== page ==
Rwanda Bolsters Aerial Defense with Advanced Anti-Drone Systems from Poland

Rwanda has recently enhanced its aerial defense capabilities by acquiring anti-drone systems from Poland, marking a significant move in the African continent’s defense strategy. This acquisition includes the SKYctrl and FIELDctrl systems, developed by Advanced Protection Systems (APS), a Polish company renowned for its drone countermeasure technology. These systems are designed to detect, track, and neutralize drones, reflecting Rwanda’s commitment to bolstering its security against aerial threats.

The SKYctrl and FIELDctrl systems have been rigorously tested and approved by the Center for the Protection of National Infrastructure (CPNI) in the United Kingdom, showcasing their reliability and effectiveness. They have found applications across the globe, serving security forces, military units, and critical infrastructure in Europe, the Middle East, Asia, and Africa to protect against drone attacks.

Rwanda is not the first African nation to adopt Polish-made drone countermeasures. In April 2022, APS entered into an agreement with the Special Forces of Côte d’Ivoire to supply FIELDctrl 3D MIMO radars, enhancing the Ivorian military’s surveillance and operational capabilities. This underscores a growing trend among African countries to adopt advanced technologies for national security purposes.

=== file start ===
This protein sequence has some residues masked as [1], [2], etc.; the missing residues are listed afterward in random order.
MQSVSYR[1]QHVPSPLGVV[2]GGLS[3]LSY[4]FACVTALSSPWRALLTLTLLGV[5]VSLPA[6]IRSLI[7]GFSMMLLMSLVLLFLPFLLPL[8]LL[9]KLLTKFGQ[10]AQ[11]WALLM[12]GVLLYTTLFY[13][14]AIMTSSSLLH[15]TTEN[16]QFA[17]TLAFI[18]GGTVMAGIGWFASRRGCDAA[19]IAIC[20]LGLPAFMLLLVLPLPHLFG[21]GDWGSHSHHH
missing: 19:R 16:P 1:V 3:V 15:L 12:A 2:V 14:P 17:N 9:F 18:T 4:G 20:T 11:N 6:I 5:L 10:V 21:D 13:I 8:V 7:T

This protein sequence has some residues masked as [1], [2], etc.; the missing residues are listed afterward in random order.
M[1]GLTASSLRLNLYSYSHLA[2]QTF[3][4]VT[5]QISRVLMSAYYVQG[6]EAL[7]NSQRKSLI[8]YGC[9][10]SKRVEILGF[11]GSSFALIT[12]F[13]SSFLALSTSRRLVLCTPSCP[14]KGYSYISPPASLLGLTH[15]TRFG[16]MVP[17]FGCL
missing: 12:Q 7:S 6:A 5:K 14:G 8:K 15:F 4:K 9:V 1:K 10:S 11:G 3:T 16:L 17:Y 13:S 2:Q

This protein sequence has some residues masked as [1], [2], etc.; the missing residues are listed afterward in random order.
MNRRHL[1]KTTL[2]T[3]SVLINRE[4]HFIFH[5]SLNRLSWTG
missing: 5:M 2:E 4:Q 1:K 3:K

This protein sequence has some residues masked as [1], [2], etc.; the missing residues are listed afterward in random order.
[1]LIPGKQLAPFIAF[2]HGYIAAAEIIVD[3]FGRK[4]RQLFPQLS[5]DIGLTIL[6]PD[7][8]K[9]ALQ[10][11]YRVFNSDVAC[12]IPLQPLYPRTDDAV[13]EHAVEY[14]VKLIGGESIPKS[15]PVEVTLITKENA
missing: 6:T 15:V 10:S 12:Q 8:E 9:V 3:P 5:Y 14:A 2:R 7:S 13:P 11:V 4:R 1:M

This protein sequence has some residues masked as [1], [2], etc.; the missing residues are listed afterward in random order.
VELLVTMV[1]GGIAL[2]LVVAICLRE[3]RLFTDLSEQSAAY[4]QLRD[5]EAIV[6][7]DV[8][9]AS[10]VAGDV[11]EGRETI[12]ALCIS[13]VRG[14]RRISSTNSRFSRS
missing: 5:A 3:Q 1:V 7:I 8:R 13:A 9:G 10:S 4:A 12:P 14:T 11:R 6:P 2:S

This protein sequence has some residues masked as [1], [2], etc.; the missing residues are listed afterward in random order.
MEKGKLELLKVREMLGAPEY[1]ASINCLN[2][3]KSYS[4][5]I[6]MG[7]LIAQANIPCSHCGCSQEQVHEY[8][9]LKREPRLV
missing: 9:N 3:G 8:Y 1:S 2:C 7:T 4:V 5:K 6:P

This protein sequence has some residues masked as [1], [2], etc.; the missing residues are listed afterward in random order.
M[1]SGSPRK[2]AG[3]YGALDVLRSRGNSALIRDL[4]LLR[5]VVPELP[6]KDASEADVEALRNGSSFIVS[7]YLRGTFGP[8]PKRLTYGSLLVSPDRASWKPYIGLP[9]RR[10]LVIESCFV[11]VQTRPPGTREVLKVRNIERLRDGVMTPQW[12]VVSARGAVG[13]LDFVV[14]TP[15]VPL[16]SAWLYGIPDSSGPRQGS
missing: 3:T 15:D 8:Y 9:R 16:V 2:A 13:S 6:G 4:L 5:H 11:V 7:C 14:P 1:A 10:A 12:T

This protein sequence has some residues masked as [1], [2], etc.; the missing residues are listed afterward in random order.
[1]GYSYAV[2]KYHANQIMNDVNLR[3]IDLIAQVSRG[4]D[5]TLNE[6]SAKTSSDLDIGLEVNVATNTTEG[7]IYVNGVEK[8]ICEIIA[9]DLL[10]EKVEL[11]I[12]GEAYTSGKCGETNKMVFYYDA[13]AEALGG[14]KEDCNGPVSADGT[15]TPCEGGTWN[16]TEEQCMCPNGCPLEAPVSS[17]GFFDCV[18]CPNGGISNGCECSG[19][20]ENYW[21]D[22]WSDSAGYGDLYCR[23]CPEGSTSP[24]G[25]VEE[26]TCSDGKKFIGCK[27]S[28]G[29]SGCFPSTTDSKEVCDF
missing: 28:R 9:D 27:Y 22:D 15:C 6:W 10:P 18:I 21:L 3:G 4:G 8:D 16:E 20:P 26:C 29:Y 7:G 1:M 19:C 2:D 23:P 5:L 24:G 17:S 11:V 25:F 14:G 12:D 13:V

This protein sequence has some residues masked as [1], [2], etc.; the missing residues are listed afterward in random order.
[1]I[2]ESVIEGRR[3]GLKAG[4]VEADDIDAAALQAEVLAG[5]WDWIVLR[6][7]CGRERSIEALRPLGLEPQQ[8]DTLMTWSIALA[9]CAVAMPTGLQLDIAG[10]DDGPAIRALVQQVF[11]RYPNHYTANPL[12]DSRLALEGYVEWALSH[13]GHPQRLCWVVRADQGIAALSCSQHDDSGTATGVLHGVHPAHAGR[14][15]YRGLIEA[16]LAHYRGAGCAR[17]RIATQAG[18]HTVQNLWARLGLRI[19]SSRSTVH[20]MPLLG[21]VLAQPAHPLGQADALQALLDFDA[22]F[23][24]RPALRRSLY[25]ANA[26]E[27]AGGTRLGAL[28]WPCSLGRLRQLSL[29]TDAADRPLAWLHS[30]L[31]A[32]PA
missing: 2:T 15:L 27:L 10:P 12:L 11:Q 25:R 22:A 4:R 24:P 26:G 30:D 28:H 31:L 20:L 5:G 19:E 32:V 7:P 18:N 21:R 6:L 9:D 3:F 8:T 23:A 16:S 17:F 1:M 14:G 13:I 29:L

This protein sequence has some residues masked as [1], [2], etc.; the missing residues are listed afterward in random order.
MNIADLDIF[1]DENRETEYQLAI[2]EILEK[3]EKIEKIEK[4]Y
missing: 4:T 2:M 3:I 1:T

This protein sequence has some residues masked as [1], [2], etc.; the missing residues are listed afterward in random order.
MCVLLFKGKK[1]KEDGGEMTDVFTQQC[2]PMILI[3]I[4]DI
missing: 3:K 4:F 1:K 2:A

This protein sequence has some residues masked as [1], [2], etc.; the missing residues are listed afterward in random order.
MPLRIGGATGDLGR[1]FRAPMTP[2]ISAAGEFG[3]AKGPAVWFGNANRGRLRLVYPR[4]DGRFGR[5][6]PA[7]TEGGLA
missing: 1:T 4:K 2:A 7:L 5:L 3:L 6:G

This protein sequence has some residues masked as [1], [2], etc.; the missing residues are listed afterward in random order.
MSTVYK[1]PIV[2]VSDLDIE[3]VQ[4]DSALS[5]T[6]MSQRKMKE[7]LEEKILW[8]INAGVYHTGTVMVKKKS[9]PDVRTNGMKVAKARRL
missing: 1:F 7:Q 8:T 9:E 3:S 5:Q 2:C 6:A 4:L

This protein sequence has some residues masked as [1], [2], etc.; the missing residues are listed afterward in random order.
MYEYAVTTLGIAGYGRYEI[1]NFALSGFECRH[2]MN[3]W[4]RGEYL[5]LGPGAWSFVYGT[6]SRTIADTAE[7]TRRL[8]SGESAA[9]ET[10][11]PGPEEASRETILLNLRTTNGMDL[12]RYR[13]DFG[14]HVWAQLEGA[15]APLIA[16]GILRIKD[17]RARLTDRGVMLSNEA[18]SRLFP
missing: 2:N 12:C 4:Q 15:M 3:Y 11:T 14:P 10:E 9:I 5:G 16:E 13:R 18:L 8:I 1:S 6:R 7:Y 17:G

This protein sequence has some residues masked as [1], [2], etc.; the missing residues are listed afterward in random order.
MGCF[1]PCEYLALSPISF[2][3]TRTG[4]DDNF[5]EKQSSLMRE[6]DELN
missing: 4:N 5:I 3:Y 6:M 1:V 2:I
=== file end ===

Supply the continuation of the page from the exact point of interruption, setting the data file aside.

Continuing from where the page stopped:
APS, established in 2015, is at the forefront of anti-drone technology globally. Headquartered in Gdynia with a research and development center in Warsaw, the company has positioned itself as a leader in drone countermeasure solutions.

The purchase of SKYctrl and FIELDctrl systems by Rwanda signifies the increasing demand and importance of drone countermeasures in Africa. It also highlights Rwanda’s proactive approach to enhancing its defensive capabilities against drone threats. This move comes shortly after President Andrzej Duda of Poland visited Rwanda, during which high technology and environmental protection agreements were signed. The discussions also covered cooperation in energy, urban infrastructure, agriculture, construction, and cybersecurity. Although military agreements were not publicly disclosed, this acquisition might reflect the broader scope of Rwanda-Poland collaboration.

The context of Rwanda’s acquisition is further complicated by the ongoing conflict in the eastern Democratic Republic of Congo (DRC), where Rwanda is accused by the United Nations and Western countries of supporting the M23 rebel group against the Congolese government. The DRC has reportedly purchased CH-4 drones from China, which have been used in combat in the region, with significant impacts on the M23 leadership. Although independent verification is lacking, the M23 claims to have shot down two FARDC CH-4 drones. The UN recently accused Rwanda of firing at one of its drones, missing it with a missile from an armored vehicle.